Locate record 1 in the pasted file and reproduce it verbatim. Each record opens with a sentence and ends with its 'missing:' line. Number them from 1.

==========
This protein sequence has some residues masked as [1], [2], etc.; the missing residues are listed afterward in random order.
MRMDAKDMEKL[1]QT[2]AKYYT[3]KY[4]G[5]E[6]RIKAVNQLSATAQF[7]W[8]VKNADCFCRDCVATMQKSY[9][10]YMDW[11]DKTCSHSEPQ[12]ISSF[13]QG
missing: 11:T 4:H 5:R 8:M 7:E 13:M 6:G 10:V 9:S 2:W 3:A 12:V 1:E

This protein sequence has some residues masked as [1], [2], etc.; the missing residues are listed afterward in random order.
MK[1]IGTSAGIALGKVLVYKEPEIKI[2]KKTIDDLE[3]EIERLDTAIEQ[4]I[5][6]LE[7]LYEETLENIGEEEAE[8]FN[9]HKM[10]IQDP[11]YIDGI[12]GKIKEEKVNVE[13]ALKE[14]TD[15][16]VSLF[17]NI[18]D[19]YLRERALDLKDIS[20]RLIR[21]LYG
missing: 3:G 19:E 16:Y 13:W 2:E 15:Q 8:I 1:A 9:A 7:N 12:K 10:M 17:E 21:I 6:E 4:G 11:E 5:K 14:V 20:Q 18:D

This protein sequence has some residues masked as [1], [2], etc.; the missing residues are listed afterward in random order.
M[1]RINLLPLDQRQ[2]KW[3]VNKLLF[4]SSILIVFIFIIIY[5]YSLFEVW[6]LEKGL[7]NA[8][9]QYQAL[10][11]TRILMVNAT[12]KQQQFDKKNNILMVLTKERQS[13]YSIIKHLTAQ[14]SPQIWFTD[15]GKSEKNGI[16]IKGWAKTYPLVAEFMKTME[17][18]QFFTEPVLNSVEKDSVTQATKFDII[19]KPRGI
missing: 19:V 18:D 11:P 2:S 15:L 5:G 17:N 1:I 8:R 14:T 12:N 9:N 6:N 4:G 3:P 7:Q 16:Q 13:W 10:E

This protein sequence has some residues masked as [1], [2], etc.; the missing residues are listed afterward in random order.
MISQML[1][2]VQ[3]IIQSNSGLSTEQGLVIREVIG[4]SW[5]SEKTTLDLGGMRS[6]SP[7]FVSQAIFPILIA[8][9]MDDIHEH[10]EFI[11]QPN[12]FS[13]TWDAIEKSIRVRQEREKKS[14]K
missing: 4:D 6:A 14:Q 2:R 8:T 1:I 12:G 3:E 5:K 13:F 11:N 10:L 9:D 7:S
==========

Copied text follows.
This protein sequence has some residues masked as [1], [2], etc.; the missing residues are listed afterward in random order.
MRMDAKDMEKL[1]QT[2]AKYYT[3]KY[4]G[5]E[6]RIKAVNQLSATAQF[7]W[8]VKNADCFCRDCVATMQKSY[9][10]YMDW[11]DKTCSHSEPQ[12]ISSF[13]QG
missing: 11:T 4:H 5:R 8:M 7:E 13:M 6:G 10:V 9:S 2:W 3:A 12:V 1:E